MALVERN, Pa. & ST. LOUIS--(BUSINESS WIRE)--Galera Therapeutics, Inc., a biotechnology company focused on the development of breakthrough drugs targeting oxygen metabolic pathways in cancer, fibrosis and other human diseases, today announced an $11 million Series A venture capital financing. The round is co-led by New Enterprise Associates (NEA) and Novartis Venture Fund (NVF) and includes Correlation Ventures. Proceeds will be used to expand clinical development of Galera’s small molecule therapeutics.
“With initial clinical safety tests completed for Galera’s lead candidates, we look forward to confirming its utility, initially in patients with mucositis due to chemoradiation therapy for head and neck cancer, and subsequently in fibrosis and as an anticancer therapeutic.”
Galera also named Mel Sorensen, M.D., President and Chief Executive Officer. Dr. Sorensen brings extensive industry experience to Galera, most recently serving as President and CEO of Ascenta Therapeutics and previously holding senior positions at GlaxoSmithKline and Bayer. Robert Beardsley, Ph.D., a founder and acting CEO of Galera prior to Dr. Sorensen’s appointment, will now serve as Executive Chair of the Board of Directors.
“Galera’s dismutase mimetics, as true small-molecule mimics of the critical enzymes in the oxygen metabolic pathways, overcome the limitations of prior approaches to controlling superoxide and its harmful roles in human disease,” said Dr. Beardsley. “This funding and the leadership team we've assembled allow Galera to pursue the exciting and novel therapeutic potential of these pathways. We are delighted to have Mel lead the company as it moves into validating our candidates in critical unmet medical needs.”
Joining Dr. Beardsley on Galera’s Board of Directors are Frank Torti, M.D., and Jim Barrett, Ph.D., of NEA; Campbell Murray, M.D., and Henry Skinner, Ph.D., of Novartis BioVentures, and Dr. Sorensen. The company also announced that it will relocate its headquarters from St. Louis to the Greater Philadelphia area.
“Clinical and pre-clinical studies suggest that the superoxide pathway is a particularly promising target for drug development,” said Dr. Sorensen. “With initial clinical safety tests completed for Galera’s lead candidates, we look forward to confirming its utility, initially in patients with mucositis due to chemoradiation therapy for head and neck cancer, and subsequently in fibrosis and as an anticancer therapeutic.”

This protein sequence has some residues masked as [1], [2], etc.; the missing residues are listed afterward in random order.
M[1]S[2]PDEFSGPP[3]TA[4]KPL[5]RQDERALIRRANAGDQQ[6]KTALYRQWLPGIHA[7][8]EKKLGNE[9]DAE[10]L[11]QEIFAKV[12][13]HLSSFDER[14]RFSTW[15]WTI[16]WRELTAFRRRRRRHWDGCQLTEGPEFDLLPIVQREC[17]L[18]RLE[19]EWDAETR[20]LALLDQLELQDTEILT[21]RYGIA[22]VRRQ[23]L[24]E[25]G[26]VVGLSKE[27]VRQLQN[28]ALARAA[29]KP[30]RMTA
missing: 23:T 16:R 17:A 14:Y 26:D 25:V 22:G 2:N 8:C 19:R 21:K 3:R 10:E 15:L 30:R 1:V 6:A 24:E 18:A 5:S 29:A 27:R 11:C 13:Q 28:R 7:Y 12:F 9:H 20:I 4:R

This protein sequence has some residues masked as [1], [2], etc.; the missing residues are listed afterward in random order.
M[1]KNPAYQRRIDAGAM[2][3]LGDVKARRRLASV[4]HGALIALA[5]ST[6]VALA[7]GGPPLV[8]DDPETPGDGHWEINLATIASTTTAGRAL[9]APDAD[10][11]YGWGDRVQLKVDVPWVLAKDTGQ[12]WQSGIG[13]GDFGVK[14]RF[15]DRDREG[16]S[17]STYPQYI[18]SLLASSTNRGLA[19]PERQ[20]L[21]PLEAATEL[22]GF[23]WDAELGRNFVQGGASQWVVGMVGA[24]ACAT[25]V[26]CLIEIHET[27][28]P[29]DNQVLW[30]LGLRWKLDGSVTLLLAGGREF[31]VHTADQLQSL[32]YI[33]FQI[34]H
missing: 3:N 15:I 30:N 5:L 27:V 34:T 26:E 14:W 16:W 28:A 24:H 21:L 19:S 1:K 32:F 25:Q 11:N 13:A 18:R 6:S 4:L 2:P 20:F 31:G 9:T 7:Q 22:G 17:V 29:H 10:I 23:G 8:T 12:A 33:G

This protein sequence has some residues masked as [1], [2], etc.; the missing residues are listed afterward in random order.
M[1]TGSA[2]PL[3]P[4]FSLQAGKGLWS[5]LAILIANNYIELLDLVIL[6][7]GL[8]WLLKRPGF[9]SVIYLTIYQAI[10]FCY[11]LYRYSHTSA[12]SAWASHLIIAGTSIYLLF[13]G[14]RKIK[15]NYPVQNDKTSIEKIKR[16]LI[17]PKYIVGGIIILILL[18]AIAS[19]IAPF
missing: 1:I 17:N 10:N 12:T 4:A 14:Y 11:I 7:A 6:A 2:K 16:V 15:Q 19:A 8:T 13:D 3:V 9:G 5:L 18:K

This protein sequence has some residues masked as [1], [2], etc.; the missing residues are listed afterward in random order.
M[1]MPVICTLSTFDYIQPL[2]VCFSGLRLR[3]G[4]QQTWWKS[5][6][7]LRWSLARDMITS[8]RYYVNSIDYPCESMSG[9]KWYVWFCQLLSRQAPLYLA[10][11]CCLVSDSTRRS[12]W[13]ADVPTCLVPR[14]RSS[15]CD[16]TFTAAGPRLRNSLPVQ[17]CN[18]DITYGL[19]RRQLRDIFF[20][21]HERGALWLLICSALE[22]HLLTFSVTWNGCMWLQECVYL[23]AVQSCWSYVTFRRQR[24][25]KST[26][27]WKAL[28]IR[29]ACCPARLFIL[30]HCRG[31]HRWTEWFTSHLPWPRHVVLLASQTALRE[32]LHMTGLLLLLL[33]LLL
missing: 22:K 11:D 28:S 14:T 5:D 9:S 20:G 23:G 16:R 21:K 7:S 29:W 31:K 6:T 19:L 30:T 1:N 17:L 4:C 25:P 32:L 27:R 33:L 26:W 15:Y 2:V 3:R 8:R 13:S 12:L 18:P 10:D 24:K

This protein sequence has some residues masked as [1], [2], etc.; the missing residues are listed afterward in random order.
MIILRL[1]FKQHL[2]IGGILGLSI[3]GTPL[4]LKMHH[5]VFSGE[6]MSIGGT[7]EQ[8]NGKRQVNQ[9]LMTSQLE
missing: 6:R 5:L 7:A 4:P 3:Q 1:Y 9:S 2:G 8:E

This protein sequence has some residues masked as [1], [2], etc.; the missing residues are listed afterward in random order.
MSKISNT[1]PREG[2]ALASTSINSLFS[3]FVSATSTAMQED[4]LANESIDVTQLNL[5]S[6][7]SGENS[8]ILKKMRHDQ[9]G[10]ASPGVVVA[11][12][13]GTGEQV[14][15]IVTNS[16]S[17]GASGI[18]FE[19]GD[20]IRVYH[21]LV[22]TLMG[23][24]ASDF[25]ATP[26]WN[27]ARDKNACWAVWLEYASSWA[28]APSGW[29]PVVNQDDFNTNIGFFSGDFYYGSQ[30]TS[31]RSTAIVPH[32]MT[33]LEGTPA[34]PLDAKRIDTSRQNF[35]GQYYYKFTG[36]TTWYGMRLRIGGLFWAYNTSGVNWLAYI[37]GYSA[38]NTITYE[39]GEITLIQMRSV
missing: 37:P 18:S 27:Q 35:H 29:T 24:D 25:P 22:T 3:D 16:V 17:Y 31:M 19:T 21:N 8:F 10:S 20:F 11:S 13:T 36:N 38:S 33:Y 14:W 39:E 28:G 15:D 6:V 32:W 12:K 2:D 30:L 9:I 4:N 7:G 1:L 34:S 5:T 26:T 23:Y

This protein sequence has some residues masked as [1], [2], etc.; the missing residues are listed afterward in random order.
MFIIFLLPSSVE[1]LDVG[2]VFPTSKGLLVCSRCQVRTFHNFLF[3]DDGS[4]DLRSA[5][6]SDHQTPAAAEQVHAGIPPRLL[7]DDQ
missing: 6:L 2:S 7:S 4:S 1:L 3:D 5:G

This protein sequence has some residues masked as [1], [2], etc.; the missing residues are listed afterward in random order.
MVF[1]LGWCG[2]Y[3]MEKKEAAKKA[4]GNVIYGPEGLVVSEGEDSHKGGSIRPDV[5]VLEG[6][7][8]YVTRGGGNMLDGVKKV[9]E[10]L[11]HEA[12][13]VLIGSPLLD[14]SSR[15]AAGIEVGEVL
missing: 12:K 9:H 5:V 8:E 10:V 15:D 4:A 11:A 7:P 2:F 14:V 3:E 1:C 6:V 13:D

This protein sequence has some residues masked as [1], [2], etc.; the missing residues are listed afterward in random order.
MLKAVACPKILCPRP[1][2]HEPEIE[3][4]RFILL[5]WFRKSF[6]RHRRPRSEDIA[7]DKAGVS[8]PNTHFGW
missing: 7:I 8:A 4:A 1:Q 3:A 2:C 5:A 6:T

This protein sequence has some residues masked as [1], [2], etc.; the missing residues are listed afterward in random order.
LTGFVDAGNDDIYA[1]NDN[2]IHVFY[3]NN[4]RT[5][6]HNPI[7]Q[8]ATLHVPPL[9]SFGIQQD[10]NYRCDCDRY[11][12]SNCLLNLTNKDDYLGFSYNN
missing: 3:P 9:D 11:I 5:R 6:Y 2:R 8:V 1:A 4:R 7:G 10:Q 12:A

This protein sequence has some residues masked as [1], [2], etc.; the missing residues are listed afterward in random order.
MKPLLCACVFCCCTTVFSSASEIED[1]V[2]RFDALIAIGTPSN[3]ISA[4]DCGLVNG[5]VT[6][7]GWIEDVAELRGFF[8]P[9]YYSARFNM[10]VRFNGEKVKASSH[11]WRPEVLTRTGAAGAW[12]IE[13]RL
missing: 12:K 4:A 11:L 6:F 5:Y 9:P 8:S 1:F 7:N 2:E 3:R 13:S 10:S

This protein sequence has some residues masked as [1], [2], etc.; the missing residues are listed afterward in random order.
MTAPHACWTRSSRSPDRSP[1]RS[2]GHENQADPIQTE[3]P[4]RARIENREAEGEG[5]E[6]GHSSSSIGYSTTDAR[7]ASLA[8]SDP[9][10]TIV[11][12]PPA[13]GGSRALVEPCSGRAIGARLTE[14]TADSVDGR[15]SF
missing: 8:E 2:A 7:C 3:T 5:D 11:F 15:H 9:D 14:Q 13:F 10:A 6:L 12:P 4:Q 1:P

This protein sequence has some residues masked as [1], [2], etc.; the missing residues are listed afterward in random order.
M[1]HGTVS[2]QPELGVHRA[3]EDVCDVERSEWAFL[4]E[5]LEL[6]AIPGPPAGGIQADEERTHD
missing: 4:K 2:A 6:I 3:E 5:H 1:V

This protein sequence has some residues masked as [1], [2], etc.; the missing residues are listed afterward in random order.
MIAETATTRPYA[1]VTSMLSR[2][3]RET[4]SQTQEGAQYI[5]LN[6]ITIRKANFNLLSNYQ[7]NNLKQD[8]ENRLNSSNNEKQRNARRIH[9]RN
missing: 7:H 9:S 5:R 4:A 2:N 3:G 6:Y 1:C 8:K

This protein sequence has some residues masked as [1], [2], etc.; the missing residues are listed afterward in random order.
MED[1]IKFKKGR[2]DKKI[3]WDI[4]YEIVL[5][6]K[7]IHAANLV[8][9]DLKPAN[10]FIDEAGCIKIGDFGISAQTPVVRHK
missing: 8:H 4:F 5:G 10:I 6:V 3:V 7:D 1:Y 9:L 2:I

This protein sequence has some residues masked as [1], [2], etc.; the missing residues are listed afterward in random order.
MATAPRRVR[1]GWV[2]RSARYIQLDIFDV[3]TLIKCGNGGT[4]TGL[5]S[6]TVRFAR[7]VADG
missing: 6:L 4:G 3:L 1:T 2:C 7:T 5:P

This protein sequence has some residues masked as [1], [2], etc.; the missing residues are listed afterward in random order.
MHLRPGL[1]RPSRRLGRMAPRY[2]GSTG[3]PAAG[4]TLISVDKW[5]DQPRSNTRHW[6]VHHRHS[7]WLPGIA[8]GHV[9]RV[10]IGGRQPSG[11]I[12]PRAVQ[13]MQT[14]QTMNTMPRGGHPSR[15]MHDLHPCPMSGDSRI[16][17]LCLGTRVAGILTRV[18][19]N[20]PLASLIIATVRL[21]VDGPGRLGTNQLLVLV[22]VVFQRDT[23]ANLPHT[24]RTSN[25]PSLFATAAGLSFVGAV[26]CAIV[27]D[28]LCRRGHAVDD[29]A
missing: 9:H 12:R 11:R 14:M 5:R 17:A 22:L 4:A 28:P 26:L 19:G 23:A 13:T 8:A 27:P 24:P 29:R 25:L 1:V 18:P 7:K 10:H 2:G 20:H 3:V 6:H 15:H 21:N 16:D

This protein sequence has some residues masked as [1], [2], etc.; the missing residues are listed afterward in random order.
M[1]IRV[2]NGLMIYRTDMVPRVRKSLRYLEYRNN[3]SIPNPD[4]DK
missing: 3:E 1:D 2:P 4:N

“Dismutase enzymes represent an exceptional opportunity for powerful new drugs,” said Dr. Barrett, a General Partner at NEA. "Galera’s small molecule drugs offer the potential to unlock this potent biology.”
"We are enthusiastic about Galera’s drug candidates because of their potentially broad applicability in several serious diseases,” added Dr. Murray, Managing Director at the Novartis Venture Fund. “It is especially exciting to be able to begin clinical validation immediately. We look forward to working with Mel and the Galera team to realize the substantial therapeutic value of their development portfolio.”
Galera Therapeutics, LLC, was founded by an experienced team of drug developers with seed support from BioGenerator, the St. Louis Arch Angels, ABC Laboratories, and the Center for Emerging Technologies. Its dismutase mimetics have demonstrated initial safety in human studies and potent pre-clinical activity, both in attacking tumors and in protecting normal tissue from diseases such as fibrosis and damage such as radiation.
Galera Therapeutics, Inc. (Galera) is dedicated to the development of innovative, effective and safe medicines targeting oxygen metabolic pathways. By focusing on highly selective manipulation of these pathways, Galera believes it can deliver breakthrough drugs to treat and prevent a variety of human diseases. For more information, visit www.galeratx.com
About Galera’s dismutase mimetics:
As true small molecule mimics of the superoxide dismutase (SOD) enzymes, Galera’s dismutase mimetics replicate the catalytic rates and highly selective activity of the three naturally occurring human forms that are key components of oxygen metabolic pathways. Catalyzing the conversion of superoxide to hydrogen peroxide, human SOD enzymes and animal analogues have been shown in multiple clinical studies and pre-clinical tests to act as potent protectors of normal tissue from damage due to radiation, chemotherapy, fibrosis and other serious diseases. In addition, genetic and enzyme studies suggest significant anti-tumor effects from increasing SOD activity, both in isolation and in combination with other cancer therapies. Direct use of the enzymes, however, has been impeded by problems with efficient delivery to the necessary sites of action. Invented by the company’s Chief Scientific Officer, Dennis Riley, Ph.D., Galera’s dismutase mimetics overcome these limitations and have already demonstrated excellent activity in pre-clinical models of fibrosis, cancer and radiation damage. Being tightly targeted to only duplicate the activity of SOD enzymes – avoiding other parts of the oxygen metabolic pathways – the dismutase mimetics have already demonstrated excellent safety in single-agent Phase 1 studies.